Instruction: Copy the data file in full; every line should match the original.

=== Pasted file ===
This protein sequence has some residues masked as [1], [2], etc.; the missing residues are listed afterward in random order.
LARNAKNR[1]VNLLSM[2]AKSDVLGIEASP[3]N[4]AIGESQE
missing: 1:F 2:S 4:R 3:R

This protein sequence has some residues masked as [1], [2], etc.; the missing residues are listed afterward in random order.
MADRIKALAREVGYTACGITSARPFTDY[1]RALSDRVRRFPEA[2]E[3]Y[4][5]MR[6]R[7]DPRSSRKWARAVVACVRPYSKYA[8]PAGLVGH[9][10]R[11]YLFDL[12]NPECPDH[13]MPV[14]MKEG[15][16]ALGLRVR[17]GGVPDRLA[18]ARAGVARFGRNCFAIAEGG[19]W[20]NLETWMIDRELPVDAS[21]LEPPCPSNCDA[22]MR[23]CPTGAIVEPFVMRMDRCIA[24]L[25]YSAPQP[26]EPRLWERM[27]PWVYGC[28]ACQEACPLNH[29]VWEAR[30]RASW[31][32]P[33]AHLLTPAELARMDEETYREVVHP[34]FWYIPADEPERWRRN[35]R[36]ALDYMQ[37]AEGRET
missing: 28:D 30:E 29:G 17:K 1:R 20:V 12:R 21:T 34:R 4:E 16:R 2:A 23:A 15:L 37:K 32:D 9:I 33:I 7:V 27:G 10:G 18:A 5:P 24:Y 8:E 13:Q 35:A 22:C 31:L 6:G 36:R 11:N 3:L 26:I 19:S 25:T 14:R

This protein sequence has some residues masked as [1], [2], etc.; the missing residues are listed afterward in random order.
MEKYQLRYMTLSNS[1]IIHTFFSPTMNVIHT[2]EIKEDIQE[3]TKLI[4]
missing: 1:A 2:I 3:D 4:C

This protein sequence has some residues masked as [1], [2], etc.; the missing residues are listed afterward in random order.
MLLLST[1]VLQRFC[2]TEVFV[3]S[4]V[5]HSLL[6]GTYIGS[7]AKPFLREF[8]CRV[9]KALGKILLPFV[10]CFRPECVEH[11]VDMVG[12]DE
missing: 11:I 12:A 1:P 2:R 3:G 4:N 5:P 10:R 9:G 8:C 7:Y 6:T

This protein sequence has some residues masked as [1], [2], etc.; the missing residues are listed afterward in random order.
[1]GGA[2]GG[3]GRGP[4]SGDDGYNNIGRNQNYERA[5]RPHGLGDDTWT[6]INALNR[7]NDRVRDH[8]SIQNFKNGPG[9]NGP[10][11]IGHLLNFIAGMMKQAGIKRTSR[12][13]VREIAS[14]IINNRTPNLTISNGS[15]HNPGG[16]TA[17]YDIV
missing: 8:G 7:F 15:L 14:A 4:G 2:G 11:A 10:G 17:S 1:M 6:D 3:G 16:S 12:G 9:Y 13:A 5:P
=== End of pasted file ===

This protein sequence has some residues masked as [1], [2], etc.; the missing residues are listed afterward in random order.
LARNAKNR[1]VNLLSM[2]AKSDVLGIEASP[3]N[4]AIGESQE
missing: 1:F 2:S 4:R 3:R

This protein sequence has some residues masked as [1], [2], etc.; the missing residues are listed afterward in random order.
MADRIKALAREVGYTACGITSARPFTDY[1]RALSDRVRRFPEA[2]E[3]Y[4][5]MR[6]R[7]DPRSSRKWARAVVACVRPYSKYA[8]PAGLVGH[9][10]R[11]YLFDL[12]NPECPDH[13]MPV[14]MKEG[15][16]ALGLRVR[17]GGVPDRLA[18]ARAGVARFGRNCFAIAEGG[19]W[20]NLETWMIDRELPVDAS[21]LEPPCPSNCDA[22]MR[23]CPTGAIVEPFVMRMDRCIA[24]L[25]YSAPQP[26]EPRLWERM[27]PWVYGC[28]ACQEACPLNH[29]VWEAR[30]RASW[31][32]P[33]AHLLTPAELARMDEETYREVVHP[34]FWYIPADEPERWRRN[35]R[36]ALDYMQ[37]AEGRET
missing: 28:D 30:E 29:G 17:K 1:R 20:V 12:R 21:T 34:R 4:E 16:R 2:A 23:A 15:L 37:K 32:D 9:I 33:I 7:V 27:G 10:G 18:A 5:P 24:Y 8:E 13:Q 35:A 22:C 31:L 6:G 36:R 11:N 3:L 26:I 19:S 25:T 14:R

This protein sequence has some residues masked as [1], [2], etc.; the missing residues are listed afterward in random order.
MEKYQLRYMTLSNS[1]IIHTFFSPTMNVIHT[2]EIKEDIQE[3]TKLI[4]
missing: 1:A 2:I 3:D 4:C

This protein sequence has some residues masked as [1], [2], etc.; the missing residues are listed afterward in random order.
MLLLST[1]VLQRFC[2]TEVFV[3]S[4]V[5]HSLL[6]GTYIGS[7]AKPFLREF[8]CRV[9]KALGKILLPFV[10]CFRPECVEH[11]VDMVG[12]DE
missing: 11:I 12:A 1:P 2:R 3:G 4:N 5:P 10:R 9:G 8:C 7:Y 6:T

This protein sequence has some residues masked as [1], [2], etc.; the missing residues are listed afterward in random order.
[1]GGA[2]GG[3]GRGP[4]SGDDGYNNIGRNQNYERA[5]RPHGLGDDTWT[6]INALNR[7]NDRVRDH[8]SIQNFKNGPG[9]NGP[10][11]IGHLLNFIAGMMKQAGIKRTSR[12][13]VREIAS[14]IINNRTPNLTISNGS[15]HNPGG[16]TA[17]YDIV
missing: 8:G 7:F 15:L 14:A 4:G 2:G 11:A 10:G 17:S 1:M 6:D 3:G 16:S 12:G 9:Y 13:A 5:P